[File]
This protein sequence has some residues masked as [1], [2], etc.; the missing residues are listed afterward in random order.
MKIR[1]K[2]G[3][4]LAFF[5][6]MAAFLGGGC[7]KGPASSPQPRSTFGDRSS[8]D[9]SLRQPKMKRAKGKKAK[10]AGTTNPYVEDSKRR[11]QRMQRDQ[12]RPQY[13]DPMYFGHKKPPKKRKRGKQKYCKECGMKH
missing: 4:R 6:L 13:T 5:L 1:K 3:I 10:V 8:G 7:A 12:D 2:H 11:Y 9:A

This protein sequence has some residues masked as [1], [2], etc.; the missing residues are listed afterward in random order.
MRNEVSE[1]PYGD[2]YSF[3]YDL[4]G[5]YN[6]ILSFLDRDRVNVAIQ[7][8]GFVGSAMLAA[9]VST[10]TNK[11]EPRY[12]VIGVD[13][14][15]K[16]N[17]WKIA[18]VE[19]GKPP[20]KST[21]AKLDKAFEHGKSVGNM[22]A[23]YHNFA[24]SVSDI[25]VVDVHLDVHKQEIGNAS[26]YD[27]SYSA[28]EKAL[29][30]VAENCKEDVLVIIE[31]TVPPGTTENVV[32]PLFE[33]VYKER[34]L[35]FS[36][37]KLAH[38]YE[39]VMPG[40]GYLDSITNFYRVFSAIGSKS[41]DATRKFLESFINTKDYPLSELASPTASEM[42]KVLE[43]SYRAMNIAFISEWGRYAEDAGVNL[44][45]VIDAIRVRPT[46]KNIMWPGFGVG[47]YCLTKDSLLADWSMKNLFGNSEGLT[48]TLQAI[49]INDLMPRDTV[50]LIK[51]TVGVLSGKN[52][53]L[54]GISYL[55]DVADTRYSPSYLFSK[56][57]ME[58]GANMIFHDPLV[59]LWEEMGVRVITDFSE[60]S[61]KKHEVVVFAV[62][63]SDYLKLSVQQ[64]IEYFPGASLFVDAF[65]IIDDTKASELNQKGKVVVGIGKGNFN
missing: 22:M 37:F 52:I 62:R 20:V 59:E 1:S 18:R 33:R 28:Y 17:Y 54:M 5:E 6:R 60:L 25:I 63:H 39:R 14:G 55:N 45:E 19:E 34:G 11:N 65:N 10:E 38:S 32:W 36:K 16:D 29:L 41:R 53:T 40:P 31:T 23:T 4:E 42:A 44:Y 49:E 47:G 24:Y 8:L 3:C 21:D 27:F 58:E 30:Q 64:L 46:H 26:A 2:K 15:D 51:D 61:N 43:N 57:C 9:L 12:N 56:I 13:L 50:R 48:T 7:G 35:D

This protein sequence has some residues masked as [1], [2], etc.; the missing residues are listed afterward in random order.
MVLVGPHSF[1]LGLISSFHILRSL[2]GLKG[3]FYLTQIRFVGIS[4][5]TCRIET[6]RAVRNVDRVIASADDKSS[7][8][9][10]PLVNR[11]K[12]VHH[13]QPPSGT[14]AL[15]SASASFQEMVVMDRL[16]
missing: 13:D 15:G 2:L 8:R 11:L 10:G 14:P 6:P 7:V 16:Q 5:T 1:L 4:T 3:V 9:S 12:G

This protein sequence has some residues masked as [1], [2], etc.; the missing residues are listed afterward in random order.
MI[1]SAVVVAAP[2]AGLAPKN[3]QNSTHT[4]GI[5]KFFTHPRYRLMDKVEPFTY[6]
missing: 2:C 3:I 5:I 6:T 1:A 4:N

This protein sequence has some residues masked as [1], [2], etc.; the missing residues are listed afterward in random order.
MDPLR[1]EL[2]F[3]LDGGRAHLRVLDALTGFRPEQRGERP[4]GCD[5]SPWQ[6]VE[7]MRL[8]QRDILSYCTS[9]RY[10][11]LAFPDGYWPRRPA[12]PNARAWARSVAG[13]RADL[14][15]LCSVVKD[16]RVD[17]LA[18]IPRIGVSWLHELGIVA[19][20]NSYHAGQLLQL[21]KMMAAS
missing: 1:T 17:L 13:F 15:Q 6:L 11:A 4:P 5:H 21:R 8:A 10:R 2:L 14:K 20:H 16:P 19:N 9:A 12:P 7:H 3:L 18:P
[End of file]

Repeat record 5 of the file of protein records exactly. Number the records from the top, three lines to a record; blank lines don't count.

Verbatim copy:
This protein sequence has some residues masked as [1], [2], etc.; the missing residues are listed afterward in random order.
MDPLR[1]EL[2]F[3]LDGGRAHLRVLDALTGFRPEQRGERP[4]GCD[5]SPWQ[6]VE[7]MRL[8]QRDILSYCTS[9]RY[10][11]LAFPDGYWPRRPA[12]PNARAWARSVAG[13]RADL[14][15]LCSVVKD[16]RVD[17]LA[18]IPRIGVSWLHELGIVA[19][20]NSYHAGQLLQL[21]KMMAAS
missing: 1:T 17:L 13:F 15:Q 6:L 11:A 4:P 5:H 21:R 8:A 10:R 2:L 14:K 20:H 16:P 19:N 9:A 12:P 7:H 3:L 18:P